Apple’s App Store and Google Play have protections in place to help ensure that apps being downloaded are safe. Third-party sites may not have those same protections or may even be purposely hosting malicious apps to scam users. Avoiding these sites altogether can prevent these apps from allowing hackers into your device.
3. Stay safer on the go with a VPN
Hackers may use public Wi-Fi to gain access to your device and the information you have inside of it. Using a VPN to ensure that your network is private and only you can access it is a great way to stay protected on the go.
4. Turn off your Wi-Fi and Bluetooth when not in use
Turning off your Wi-Fi and Bluetooth when you are not actively using them is a simple way to prevent skilled hackers from working their way into your devices.
5. Avoid public charging stations
Some hackers have been known to install malware into public charging stations and hack into devices while they are being charged. Investing in your own personal portable charging packs is an easy way to avoid this type of hack.
6. Encrypt your phone
Encrypting your phone can protect your calls, messages, and information, while also protecting you from being hacked. iPhone users can check their encryption status by going into Touch ID & Passcode, scrolling to the bottom, and seeing if data protection is enabled.
7. Determine whether your device rebooted properly
Although researchers agree that you can never trust a device to be fully off, there are some techniques that can help you determine whether your device was rebooted correctly.2 If you do suspect that your phone was hacked or notice some suspicious activity, restart your device. To do this, press and hold the power button and either volume button until you are prompted to slide the button on the screen to power off. After the device shuts down and restarts, notice if you are prompted to enter your passcode to unlock the device. If not, this is an indicator that a fake reboot just occurred. If this happens, you can wait for the device to run out of battery, although researchers have not verified that this will completely remove the threat.
If you are worried that your device has been hacked, follow these steps:
Install and run security software on your smartphone if you haven’t already. From there, delete any apps you didn’t download, delete risky texts, and then run your mobile security software again.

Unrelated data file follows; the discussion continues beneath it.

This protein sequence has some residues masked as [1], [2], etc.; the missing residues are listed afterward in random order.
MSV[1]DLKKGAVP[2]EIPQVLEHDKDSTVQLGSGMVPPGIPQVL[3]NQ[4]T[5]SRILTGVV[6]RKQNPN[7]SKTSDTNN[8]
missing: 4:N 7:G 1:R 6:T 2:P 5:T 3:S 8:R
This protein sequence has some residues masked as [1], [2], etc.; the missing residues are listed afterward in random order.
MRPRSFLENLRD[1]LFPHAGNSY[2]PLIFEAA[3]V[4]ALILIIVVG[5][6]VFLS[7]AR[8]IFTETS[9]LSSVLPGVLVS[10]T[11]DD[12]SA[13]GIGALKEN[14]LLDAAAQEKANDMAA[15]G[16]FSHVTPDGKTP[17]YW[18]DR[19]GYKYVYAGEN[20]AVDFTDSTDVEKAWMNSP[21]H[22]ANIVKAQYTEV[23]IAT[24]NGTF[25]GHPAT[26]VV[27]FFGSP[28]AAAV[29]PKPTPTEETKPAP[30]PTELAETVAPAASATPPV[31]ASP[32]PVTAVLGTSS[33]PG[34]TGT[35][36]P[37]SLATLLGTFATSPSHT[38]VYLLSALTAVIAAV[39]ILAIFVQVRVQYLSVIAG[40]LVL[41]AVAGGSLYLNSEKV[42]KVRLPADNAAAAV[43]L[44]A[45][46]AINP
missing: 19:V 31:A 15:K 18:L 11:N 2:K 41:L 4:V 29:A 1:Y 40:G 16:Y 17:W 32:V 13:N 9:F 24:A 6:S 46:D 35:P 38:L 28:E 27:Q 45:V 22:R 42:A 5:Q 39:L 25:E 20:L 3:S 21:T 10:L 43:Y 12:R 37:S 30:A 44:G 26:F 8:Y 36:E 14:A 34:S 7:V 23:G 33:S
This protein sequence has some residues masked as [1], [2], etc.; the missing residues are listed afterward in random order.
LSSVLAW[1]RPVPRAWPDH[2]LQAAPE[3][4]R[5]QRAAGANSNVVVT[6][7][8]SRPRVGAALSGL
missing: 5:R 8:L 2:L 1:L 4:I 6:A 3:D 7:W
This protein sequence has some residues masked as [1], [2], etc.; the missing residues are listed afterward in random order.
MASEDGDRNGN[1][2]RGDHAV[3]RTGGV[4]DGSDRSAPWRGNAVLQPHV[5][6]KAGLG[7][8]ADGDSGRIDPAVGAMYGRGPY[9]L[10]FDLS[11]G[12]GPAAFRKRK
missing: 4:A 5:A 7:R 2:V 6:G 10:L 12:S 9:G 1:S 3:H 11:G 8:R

If you still have issues, wiping and restoring your phone is an option. Provided you have your photos, contacts, and other vital info backed up in the cloud, it’s a relatively straightforward process. A quick search online can show how to wipe and restore your model of phone.
Lastly, check your accounts and your credit to see if any unauthorized purchases have been made. If so, you can go through the process of freezing those accounts, getting new cards, and credentials issued with the help of McAfee Identity Protection Service. Further, update your passwords for your accounts with a password that is strong and unique.
The post How iOS Malware May Snoop on Our Devices appeared first on McAfee Blog.
Friday Squid Blogging: Creating Batteries Out of Squid Cells
This is fascinating: “When a squid ends up chipping what’s called its ring tooth, which is the nail underneath its...
A Hacker’s Mind News
My latest book continues to sell well. Its ranking hovers between 1,500 and 2,000 on Amazon. It’s been spied in...
Critical flaw in WooCommerce can be used to compromise WordPress websites
WooCommerce, a popular plug-in for running WordPress-based online stores, contains a critical vulnerability that could allow attackers to take over...
Spot and Remove Viruses from Your Android Phone
So, can Android phones get viruses and malware? The answer is yes, and likewise you can do several things to...
CISA Unveils Ransomware Notification Initiative
Provides businesses with early warnings to evict threat actors before they can encrypt data Read More
WooCommerce Patches Critical Plugin Flaw Affecting Half a Million Sites
The vulnerability could allow an unauthenticated attacker to gain admin privileges and take over a website Read More